For slow cooking, the element will maintain a low temperature for long periods of time and cook foods just like a regular slow cooker. Yogurt-making functions and sous vide work in a similar way.
Pressure cooking is a bit more complicated and relies on the lid which utilizes a rubber sealing ring to seal in the pressure when the lid is locked. When pressure cooking, the base element quickly heats the food and water in the cooking pot and locks in the steam so that pressure builds. Pressure sensors monitor the pressure and keep it at the optimum level for safety.
Cooking food under pressure is much faster than boiling on the stove. At the end of cooking, in-built safety features mean the steam has to be released before the lid will unlock. Steam is released via a valve in the lid and this can be done fast, by moving the valve or flicking a switch to the vented position. Some multicookers even have automatic settings for steam release, for a completely hands-off approach.
Alternatively, the steam will release naturally over time, this is a longer process and the food will continue to cook until the steam is released and the lid is opened. A float valve on the lid indicates whether it’s still pressurized.
For multicookers that can replace an air fryer, there’s often an additional lid required, although Ninja has recently launched models that are capable of all the functions without switching to a secondary lid. But whether it’s a separate lid or the same one, they work in much the same way as a standard air fryer, by using a powerful element and fan. These work in conjunction to create fast, even heat that’s very efficient at dry cooking methods like air fry, roast, and broil/ grill. And can be used to create perfect crunchy fries, roast beef, or just to heat up some frozen chicken nuggets.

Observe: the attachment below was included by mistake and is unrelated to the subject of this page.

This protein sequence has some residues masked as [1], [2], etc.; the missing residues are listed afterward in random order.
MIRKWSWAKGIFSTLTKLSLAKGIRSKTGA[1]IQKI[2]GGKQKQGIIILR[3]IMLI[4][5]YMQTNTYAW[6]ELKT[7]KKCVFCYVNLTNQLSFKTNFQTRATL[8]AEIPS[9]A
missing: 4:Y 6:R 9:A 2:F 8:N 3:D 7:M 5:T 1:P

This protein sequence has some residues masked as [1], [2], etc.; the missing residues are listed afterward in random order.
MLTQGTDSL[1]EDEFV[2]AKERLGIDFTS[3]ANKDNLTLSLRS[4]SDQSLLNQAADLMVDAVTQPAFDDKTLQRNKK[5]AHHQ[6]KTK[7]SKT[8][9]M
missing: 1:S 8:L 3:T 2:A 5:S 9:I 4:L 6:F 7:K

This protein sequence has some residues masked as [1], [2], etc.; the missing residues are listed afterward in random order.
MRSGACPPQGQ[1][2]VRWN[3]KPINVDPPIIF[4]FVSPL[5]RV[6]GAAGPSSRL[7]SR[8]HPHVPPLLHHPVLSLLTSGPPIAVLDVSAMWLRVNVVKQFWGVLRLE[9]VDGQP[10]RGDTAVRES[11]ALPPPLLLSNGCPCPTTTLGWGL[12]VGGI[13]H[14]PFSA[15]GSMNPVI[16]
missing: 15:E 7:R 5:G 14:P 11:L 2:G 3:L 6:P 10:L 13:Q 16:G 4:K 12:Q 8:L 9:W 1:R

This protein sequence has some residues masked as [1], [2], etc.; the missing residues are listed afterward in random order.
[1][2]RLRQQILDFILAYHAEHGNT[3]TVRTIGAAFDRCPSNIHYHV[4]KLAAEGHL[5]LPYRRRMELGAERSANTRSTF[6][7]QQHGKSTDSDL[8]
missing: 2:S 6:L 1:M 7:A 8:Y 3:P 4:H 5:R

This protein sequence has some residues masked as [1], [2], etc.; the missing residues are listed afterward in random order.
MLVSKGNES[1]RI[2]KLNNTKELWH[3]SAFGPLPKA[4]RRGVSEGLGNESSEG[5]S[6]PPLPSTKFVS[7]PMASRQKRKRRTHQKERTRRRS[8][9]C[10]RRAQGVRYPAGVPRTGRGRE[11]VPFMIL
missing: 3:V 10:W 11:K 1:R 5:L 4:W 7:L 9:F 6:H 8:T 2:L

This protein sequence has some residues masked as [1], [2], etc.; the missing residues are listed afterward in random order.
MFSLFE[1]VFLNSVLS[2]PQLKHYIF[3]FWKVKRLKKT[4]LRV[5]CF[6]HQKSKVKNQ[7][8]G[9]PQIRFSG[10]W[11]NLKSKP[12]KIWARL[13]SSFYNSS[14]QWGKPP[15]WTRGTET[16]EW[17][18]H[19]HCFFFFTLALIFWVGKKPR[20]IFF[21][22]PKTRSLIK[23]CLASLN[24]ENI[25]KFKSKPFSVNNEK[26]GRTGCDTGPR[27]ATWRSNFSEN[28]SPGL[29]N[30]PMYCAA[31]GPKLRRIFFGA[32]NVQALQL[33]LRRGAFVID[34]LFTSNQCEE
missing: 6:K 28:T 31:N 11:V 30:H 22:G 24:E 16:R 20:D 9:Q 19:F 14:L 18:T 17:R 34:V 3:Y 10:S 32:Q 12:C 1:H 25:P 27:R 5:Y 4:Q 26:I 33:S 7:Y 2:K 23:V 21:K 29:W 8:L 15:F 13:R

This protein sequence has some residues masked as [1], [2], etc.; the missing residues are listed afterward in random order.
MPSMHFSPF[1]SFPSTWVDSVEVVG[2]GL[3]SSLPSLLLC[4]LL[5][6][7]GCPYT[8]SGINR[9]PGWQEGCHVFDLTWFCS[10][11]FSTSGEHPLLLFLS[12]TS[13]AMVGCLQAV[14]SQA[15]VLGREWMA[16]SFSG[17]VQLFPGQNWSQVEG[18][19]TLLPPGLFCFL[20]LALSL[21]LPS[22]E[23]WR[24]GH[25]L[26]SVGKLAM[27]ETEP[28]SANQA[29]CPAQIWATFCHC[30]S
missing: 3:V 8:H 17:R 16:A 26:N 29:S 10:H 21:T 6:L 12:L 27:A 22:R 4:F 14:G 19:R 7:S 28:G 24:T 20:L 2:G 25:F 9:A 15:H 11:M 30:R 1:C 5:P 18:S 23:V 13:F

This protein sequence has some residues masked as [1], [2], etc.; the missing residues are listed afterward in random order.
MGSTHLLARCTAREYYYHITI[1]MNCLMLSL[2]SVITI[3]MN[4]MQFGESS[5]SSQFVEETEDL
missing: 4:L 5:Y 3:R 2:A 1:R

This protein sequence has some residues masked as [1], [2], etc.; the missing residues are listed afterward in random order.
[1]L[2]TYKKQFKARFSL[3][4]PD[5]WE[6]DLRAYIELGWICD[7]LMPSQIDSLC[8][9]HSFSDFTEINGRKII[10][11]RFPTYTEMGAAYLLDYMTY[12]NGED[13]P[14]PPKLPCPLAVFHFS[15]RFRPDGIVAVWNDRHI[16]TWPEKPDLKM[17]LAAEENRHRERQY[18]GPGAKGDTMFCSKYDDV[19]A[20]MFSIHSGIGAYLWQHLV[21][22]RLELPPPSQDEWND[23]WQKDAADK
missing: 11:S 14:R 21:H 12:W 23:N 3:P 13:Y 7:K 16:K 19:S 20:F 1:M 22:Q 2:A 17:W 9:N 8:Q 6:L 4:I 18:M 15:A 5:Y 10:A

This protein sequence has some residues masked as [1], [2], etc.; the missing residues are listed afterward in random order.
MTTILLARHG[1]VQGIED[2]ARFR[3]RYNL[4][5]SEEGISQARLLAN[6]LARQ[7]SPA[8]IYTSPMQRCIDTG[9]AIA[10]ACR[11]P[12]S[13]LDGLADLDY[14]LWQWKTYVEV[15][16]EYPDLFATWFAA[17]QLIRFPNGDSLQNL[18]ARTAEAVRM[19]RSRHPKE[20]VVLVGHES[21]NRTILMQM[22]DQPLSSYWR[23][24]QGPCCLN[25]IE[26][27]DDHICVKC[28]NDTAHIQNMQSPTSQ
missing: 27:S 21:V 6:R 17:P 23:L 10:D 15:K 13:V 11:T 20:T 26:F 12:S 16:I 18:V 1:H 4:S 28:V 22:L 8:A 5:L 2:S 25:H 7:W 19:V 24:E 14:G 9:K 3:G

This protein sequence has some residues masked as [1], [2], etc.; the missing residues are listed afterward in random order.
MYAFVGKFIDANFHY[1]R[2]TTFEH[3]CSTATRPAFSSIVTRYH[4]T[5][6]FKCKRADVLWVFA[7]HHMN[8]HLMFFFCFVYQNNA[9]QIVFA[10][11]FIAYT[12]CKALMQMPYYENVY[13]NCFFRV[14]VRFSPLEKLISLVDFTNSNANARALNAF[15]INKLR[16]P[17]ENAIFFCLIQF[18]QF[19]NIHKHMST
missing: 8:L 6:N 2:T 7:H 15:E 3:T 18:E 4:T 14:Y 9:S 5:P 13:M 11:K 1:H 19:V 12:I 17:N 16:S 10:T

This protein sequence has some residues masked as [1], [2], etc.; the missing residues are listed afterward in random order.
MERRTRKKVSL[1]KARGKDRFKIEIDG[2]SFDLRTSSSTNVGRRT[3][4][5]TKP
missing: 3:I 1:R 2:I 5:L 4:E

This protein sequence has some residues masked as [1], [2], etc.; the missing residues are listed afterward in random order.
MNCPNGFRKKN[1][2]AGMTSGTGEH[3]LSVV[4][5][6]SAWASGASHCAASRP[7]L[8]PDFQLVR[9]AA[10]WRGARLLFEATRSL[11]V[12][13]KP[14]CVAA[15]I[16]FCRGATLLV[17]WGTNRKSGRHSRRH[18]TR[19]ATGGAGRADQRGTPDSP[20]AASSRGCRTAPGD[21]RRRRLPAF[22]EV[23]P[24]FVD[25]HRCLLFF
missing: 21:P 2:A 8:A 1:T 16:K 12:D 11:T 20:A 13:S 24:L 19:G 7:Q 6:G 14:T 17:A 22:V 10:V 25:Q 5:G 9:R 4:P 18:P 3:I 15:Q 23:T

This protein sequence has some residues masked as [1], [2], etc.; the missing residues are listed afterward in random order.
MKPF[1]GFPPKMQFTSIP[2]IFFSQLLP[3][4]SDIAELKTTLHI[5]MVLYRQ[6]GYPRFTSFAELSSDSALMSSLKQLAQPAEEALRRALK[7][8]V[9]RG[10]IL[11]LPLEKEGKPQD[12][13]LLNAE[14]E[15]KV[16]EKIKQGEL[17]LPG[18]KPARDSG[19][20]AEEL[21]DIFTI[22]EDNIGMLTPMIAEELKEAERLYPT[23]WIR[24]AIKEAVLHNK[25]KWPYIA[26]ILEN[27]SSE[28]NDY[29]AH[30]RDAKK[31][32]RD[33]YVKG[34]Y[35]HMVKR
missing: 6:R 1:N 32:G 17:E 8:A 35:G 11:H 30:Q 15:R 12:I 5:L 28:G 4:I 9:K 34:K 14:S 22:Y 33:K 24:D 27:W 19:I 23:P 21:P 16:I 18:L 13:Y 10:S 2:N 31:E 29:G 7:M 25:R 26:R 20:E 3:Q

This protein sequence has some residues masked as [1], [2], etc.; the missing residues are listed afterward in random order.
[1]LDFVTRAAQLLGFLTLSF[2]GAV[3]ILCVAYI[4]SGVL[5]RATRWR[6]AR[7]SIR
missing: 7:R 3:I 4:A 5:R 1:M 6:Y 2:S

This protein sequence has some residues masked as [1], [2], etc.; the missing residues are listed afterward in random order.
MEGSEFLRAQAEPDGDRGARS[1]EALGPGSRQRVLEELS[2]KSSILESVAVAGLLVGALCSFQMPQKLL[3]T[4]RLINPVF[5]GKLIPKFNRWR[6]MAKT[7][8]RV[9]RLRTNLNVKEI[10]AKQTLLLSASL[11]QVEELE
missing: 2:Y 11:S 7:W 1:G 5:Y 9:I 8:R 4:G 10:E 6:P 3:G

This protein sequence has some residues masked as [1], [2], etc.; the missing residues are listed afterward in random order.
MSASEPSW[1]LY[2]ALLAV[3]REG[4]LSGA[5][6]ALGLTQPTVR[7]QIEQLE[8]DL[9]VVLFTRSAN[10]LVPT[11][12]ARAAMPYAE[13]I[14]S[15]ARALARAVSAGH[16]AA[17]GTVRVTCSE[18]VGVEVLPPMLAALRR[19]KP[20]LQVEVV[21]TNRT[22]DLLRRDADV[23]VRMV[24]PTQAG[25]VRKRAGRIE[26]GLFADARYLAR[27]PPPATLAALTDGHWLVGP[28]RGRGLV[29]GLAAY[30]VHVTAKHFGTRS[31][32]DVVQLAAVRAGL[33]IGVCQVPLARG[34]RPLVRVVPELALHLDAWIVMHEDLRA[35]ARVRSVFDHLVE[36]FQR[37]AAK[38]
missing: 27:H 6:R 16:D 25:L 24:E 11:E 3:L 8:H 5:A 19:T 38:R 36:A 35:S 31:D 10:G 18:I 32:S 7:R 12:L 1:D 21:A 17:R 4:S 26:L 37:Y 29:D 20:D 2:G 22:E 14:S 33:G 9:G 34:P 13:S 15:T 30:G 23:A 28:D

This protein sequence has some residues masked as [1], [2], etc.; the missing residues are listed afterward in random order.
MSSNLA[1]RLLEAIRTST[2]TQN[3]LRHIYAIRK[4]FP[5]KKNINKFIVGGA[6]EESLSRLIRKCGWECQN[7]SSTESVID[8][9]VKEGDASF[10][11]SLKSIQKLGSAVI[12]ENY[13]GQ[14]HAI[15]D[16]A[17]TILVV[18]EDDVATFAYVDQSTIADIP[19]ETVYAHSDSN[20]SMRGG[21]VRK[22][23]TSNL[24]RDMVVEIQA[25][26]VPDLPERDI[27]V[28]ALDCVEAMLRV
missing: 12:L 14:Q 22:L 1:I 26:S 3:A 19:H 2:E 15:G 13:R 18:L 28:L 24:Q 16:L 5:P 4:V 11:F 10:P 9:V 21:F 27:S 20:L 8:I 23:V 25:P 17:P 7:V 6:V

They usually come with an air fry basket which allows the air to circulate around the food for optimum crisping. And if you’re just cooking small portions of frozen foods, instead of preheating your whole oven you can save energy by using the air fry function in a multicooker, as there’s no need to preheat and it’ll often cook the food quicker.
If you’re new to multi cookers, they can seem a bit daunting at first, but the more you cook with it, the more you’ll see the value in this one-pot cooker. And there are huge communities of multicooker fans online who have created recipes specifically designed for these appliances. So if you’re stuck for inspiration or don’t know how long to cook things for, there are plenty of mouth-watering recipes to get you started.
- Check out these great cheap instant pot deals
Get daily insight, inspiration and deals in your inbox
Get the hottest deals available in your inbox plus news, reviews, opinion, analysis and more from the TechRadar team.
Helen is a freelance writer who specializes in kitchen appliances and has written for some of the biggest home-related titles around. She has been reviewing small appliances, including blenders, juicers, and multi-cookers, for more than 8 years, and also upholsters furniture when she's not testing the latest food tech gadgets.